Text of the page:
The first batch of general and technical guidance notes on the Energy Performance of Non-domestic Buildings (Scotland) Regulations 2016 ("the Regulations") was published on 23 May and is now available on the Building Standards section of the Scottish Government's website. The initial guidance includes a useful guide for building owners called "Improving Energy Performance and Emissions in existing Non-Domestic Buildings – a guide for owners".
From 1 September 2016, owners of pre 2002 building stock in Scotland will be obliged, on sale or lease, to prepare an "action plan" of measures to improve the energy performance of (and reduce emissions of greenhouse gases from) the building, and to make the action plan available to prospective buyers or tenants.
Trigger point for the application of the Regulations
Subject to the exemptions and exclusions referred to below, the obligations under the Regulations are triggered on sale or lease of non-domestic buildings or "building units" with a floor area greater than 1000 square metres. "Building units" are defined as parts of buildings designed or altered to be used separately, and references below to "buildings" include "building units".
Obligations under the Regulations
As noted above, the Regulations provide that an owner must, prior to the sale or lease of a building, make an "action plan" available to prospective buyers or tenants. The Regulations do not oblige the owner to improve the energy performance of the building before it can be sold or let, although the "Guide for owners" states that "owners may wish to do so as part of preparation for marketing".
A person becomes a prospective buyer or tenant in relation to a building on the earliest of the dates when that person (a) requests any information about the building from the owner for the purpose of deciding whether to buy or lease the building; (b) makes a request to view the building for the purpose of deciding whether to buy or lease the building; or (c) makes an offer, whether oral or written, to buy or lease the building.
Action plans will be prepared (with input from the building owner) by registered "section 63 advisors" following an assessment of the building. Where the advisor identifies a need for physical improvement measures to be carried out, these must be set out in the action plan. The Regulations provide that any physical improvement measures shall consist of "identified improvement measures" (such as boiler replacement, installation of roof space insulation, and upgrading low energy lighting) set out in the Schedule to the Regulations, any "alternative improvement measures" recommended by the advisor, or a combination of both. Any "identified improvement measures" must (in the opinion of the advisor) be able to pay back the initial cost (through reduced energy consumption) within 7 years (or within 15 years, in the case of a replacement boiler).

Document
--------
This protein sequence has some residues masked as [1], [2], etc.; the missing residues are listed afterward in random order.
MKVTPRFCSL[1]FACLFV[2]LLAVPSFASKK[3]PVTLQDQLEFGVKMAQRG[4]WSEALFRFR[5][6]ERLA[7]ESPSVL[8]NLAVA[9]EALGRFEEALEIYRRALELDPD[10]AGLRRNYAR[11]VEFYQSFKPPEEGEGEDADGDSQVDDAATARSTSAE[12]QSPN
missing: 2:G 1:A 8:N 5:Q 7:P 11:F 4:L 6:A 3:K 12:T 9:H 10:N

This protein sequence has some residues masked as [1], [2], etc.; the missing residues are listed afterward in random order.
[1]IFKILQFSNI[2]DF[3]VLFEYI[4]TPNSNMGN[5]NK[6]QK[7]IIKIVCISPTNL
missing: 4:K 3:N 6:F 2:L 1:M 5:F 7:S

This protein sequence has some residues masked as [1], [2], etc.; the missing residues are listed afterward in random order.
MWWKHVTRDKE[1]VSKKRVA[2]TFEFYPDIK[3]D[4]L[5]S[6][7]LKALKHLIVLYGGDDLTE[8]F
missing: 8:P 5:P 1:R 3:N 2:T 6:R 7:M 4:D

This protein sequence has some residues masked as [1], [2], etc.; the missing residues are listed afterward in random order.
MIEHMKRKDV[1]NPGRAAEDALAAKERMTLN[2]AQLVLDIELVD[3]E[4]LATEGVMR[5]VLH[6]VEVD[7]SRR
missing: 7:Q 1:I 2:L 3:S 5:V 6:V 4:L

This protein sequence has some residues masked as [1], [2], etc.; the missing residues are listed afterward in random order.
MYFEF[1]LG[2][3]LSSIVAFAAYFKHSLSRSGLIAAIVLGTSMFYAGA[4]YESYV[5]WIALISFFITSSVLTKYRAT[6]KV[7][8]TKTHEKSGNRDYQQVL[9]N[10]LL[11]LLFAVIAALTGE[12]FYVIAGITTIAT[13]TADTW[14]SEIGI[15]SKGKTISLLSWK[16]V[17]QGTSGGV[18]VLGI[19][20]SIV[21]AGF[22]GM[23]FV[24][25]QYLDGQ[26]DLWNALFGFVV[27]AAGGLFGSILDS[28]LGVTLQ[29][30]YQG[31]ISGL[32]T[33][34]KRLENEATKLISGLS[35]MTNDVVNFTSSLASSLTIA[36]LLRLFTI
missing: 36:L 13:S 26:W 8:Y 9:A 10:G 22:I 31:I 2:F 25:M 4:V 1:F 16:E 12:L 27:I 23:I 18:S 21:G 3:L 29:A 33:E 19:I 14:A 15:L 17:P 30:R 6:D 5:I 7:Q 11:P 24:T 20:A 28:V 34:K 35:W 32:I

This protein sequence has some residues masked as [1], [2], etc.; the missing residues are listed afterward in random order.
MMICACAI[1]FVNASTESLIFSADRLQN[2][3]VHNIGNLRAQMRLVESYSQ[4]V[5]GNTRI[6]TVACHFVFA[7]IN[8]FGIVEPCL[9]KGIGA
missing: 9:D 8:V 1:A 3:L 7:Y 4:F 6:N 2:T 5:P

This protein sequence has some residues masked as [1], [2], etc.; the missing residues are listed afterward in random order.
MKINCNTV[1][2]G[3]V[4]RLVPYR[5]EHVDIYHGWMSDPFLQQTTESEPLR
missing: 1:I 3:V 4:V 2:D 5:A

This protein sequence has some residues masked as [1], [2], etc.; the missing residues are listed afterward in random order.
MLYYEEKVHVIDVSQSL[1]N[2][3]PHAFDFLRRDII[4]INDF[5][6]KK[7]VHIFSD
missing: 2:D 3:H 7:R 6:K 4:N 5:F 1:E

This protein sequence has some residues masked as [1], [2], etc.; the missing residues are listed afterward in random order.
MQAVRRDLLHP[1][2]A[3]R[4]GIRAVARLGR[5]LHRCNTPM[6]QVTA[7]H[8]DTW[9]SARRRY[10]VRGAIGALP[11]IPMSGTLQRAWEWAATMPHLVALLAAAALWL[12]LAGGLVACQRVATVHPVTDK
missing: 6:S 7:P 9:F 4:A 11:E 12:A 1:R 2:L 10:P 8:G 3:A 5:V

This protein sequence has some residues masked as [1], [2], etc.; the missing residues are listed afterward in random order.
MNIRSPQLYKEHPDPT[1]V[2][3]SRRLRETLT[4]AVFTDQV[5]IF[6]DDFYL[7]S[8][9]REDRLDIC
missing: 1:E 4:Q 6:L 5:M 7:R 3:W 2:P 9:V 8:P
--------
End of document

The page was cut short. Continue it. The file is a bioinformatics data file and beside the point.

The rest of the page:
Deferring physical improvement measures
If an action plan contains a statement that operational rating measures are to be implemented in respect of the building, the owner will be able to choose to defer the timetable for completing any physical improvement measures by arranging to record and report operational energy ratings (logging actual emissions and energy use via a Display Energy Certificate, reported on an annual basis). In order to defer completion of physical improvement works the reporting of annual operational ratings must be commenced within 12 months of the date of issue of first action plan for the building. The Regulations do not impose a limit on how long the completion of physical improvement measures may be deferred once operational ratings reporting is commenced, and the "Guide for owners" says (at paragraph 18) that the owner must continue to report annually on operational use "until he/she has completed improvements".